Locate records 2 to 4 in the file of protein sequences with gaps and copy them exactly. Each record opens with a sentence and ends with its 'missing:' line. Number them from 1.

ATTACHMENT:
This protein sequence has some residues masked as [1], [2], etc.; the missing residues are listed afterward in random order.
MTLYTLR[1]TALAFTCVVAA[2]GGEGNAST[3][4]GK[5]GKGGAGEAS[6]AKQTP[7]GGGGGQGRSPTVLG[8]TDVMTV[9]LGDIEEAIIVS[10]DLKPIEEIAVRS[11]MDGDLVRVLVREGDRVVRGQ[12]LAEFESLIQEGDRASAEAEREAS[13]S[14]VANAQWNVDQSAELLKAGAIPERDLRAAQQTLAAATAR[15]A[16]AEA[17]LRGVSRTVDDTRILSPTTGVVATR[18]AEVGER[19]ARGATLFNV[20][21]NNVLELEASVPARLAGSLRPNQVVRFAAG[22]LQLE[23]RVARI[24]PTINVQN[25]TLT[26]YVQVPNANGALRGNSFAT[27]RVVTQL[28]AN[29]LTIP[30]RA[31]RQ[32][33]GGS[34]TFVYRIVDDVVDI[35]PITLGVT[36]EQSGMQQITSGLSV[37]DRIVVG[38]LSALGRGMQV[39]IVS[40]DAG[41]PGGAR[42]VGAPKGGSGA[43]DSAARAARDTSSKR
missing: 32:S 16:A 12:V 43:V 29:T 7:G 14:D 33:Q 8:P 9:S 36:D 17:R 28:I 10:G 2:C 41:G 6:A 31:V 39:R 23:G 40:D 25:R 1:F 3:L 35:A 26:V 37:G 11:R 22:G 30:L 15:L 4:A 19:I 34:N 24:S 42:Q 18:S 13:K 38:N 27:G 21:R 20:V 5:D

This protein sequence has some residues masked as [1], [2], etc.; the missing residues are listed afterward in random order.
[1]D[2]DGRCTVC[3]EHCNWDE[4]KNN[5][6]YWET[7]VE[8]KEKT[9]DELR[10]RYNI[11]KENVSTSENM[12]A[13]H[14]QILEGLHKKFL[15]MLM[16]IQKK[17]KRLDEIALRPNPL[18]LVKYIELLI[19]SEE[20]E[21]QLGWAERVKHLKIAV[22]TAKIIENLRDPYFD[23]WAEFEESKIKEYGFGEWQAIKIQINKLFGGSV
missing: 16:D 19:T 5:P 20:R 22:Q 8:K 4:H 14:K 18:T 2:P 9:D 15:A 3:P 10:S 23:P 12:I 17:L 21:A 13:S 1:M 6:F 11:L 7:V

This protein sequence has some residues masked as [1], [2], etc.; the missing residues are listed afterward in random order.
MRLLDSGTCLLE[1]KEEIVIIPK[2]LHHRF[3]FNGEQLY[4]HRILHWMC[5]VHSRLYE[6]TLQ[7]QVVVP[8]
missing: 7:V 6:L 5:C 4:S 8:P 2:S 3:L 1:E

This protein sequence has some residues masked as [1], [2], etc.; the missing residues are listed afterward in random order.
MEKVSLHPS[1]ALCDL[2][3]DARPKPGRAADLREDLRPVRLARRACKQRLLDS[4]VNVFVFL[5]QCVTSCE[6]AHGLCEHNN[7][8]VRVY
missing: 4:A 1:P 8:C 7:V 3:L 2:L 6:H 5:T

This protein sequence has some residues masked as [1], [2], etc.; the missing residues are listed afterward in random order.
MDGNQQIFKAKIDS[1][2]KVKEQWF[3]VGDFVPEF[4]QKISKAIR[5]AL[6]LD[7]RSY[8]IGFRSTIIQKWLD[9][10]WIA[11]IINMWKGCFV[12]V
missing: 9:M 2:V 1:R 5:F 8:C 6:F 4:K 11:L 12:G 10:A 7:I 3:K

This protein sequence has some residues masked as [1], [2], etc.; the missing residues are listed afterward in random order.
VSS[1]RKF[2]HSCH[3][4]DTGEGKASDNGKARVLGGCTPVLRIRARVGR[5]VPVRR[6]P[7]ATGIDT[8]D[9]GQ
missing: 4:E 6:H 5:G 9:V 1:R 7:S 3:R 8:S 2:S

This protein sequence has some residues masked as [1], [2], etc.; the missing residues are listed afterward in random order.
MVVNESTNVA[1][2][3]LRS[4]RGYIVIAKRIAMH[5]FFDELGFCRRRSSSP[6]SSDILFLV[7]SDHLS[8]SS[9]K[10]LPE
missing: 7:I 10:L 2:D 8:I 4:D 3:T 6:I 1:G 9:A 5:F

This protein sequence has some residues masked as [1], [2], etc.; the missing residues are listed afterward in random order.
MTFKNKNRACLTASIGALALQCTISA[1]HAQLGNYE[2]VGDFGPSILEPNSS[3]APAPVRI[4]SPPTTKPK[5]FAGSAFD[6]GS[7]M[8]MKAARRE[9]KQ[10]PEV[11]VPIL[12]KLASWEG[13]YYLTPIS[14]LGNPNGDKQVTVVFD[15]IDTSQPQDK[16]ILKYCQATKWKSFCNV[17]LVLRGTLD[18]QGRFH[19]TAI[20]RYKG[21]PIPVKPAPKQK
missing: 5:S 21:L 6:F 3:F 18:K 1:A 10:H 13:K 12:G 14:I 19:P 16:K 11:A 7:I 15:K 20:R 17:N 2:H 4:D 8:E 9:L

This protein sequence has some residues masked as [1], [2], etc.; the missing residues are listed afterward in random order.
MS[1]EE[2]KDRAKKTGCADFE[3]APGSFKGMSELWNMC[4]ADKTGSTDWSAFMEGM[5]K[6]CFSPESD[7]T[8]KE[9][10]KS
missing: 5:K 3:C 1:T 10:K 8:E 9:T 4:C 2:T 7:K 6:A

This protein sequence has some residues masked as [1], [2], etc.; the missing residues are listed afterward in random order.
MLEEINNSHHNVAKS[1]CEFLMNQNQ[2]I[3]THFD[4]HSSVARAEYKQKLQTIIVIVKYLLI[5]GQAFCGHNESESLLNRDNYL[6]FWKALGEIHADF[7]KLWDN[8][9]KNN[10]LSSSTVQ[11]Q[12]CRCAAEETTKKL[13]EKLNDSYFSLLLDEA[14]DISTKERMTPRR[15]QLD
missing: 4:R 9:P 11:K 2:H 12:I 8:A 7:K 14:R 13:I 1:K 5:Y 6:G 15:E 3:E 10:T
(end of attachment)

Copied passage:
This protein sequence has some residues masked as [1], [2], etc.; the missing residues are listed afterward in random order.
[1]D[2]DGRCTVC[3]EHCNWDE[4]KNN[5][6]YWET[7]VE[8]KEKT[9]DELR[10]RYNI[11]KENVSTSENM[12]A[13]H[14]QILEGLHKKFL[15]MLM[16]IQKK[17]KRLDEIALRPNPL[18]LVKYIELLI[19]SEE[20]E[21]QLGWAERVKHLKIAV[22]TAKIIENLRDPYFD[23]WAEFEESKIKEYGFGEWQAIKIQINKLFGGSV
missing: 16:D 19:T 5:P 20:R 22:Q 8:K 4:H 14:K 18:T 2:P 9:D 15:A 3:P 10:S 23:P 12:I 17:L 21:A 13:S 1:M 6:F 11:L 7:V

This protein sequence has some residues masked as [1], [2], etc.; the missing residues are listed afterward in random order.
MRLLDSGTCLLE[1]KEEIVIIPK[2]LHHRF[3]FNGEQLY[4]HRILHWMC[5]VHSRLYE[6]TLQ[7]QVVVP[8]
missing: 7:V 6:L 5:C 4:S 8:P 2:S 3:L 1:E

This protein sequence has some residues masked as [1], [2], etc.; the missing residues are listed afterward in random order.
MEKVSLHPS[1]ALCDL[2][3]DARPKPGRAADLREDLRPVRLARRACKQRLLDS[4]VNVFVFL[5]QCVTSCE[6]AHGLCEHNN[7][8]VRVY
missing: 4:A 1:P 8:C 7:V 3:L 2:L 6:H 5:T